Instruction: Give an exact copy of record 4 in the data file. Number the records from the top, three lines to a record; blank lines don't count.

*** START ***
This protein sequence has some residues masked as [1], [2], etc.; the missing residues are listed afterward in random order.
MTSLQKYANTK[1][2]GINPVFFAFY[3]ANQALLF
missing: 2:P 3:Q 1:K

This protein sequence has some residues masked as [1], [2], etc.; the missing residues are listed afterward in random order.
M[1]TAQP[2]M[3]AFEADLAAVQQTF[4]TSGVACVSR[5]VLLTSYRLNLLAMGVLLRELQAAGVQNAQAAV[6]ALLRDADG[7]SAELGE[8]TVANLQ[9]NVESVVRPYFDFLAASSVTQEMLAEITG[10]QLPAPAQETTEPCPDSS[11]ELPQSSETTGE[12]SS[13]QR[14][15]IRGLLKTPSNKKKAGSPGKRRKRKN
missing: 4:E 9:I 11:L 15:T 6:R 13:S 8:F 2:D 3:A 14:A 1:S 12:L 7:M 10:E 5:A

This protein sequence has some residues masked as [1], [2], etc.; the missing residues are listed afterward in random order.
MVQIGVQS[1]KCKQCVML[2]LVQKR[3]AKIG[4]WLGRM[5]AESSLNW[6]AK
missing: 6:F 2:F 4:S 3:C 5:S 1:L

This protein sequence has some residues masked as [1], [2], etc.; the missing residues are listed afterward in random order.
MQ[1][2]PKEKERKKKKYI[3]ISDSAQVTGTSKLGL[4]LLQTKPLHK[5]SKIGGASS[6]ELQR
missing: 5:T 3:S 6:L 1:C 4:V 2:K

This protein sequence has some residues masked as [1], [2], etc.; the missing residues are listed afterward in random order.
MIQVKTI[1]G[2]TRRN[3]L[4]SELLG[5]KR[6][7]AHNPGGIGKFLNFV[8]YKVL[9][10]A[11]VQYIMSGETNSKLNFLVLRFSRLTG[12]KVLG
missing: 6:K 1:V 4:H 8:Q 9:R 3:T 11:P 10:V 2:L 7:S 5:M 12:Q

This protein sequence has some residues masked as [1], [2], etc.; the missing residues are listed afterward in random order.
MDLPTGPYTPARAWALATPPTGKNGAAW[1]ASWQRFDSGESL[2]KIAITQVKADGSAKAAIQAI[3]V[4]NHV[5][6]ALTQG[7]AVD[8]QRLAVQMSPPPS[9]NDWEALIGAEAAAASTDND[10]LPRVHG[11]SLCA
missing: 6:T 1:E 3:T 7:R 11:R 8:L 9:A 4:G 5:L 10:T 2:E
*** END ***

This protein sequence has some residues masked as [1], [2], etc.; the missing residues are listed afterward in random order.
MQ[1][2]PKEKERKKKKYI[3]ISDSAQVTGTSKLGL[4]LLQTKPLHK[5]SKIGGASS[6]ELQR
missing: 5:T 3:S 6:L 1:C 4:V 2:K